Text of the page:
receiving a signal containing a signal-of-interest component and interference component, in which said signal has a received interference to signal-of-interest power ratio; sampling said signal to get signal samples; converting said signal samples into in-phase and quadrature components; generating signal amplitude squared values from said in-phase and quadrature components; filtering said signal amplitude squared values to form filtered signal amplitude squared values; and combining said in-phase and quadrature components, said signal amplitude square values, and said filtered signal amplitude square values to form an output signal containing an output signal-of-interest component and an output interference component, in which said output signal has an output interference to signal-of-interest power ratio that is less than said received interference to signal-of-interest power ratio, and in which said steps do not include determining signal amplitude values of said signal samples. 10. The method according to claim 9 in which said signal is a direct sequence bandspread signal, further including a step of inserting said output signal into a demodulator.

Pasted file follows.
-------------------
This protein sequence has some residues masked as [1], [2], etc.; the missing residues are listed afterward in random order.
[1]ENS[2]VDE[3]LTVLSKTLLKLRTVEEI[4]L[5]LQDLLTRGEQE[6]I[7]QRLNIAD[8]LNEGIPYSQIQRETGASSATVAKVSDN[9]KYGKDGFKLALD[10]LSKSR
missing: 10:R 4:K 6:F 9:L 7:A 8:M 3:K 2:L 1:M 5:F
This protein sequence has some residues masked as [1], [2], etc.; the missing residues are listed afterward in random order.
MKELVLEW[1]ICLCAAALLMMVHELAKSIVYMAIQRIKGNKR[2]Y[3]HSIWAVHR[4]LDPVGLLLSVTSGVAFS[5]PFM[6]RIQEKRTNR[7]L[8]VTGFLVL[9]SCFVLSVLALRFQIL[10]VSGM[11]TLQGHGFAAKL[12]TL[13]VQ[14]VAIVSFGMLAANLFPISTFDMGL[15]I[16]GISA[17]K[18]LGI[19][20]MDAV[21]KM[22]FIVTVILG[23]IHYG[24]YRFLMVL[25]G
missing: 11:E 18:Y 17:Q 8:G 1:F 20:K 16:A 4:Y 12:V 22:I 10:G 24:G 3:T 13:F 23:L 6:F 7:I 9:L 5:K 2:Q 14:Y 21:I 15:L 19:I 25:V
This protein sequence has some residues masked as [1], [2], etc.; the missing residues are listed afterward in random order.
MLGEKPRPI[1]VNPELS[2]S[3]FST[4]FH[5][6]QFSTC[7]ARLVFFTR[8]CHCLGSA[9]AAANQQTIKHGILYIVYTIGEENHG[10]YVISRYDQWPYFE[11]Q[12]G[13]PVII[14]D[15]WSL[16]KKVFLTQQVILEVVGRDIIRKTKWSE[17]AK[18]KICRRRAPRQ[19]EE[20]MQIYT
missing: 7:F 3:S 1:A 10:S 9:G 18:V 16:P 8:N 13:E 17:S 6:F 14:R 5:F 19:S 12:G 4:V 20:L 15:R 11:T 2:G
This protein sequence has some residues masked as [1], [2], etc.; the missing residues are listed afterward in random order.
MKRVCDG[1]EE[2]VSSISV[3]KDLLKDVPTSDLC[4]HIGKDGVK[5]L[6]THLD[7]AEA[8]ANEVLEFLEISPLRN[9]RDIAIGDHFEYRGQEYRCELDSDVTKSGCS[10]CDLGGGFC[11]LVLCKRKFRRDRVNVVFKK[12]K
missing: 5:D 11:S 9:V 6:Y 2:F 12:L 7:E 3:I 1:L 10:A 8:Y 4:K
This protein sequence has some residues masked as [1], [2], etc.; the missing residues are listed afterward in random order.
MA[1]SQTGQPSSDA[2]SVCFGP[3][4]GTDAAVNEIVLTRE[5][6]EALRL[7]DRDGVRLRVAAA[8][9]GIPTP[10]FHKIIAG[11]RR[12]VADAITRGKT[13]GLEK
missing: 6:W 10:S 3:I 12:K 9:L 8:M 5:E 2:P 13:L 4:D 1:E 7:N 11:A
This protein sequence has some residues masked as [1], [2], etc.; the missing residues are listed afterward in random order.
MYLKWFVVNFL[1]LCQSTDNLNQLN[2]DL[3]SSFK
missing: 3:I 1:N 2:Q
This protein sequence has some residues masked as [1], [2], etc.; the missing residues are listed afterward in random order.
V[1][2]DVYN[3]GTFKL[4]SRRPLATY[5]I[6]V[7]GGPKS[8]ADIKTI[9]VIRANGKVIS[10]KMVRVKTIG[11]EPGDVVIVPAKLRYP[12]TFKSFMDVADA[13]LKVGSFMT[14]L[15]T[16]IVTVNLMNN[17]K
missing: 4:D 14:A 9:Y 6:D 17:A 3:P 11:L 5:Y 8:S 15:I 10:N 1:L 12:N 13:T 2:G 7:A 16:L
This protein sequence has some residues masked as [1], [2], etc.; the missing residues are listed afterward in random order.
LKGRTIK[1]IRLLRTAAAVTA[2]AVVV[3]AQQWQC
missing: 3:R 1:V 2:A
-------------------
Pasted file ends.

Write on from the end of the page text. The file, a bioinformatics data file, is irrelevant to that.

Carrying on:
11. An apparatus in which a receiver is used for receiving a signal containing a signal-of-interest component and an interference component and in which said signal has a received interference to signal-of-interest power ratio, and in which said receiver converts said signal into a complex signal, the apparatus comprising: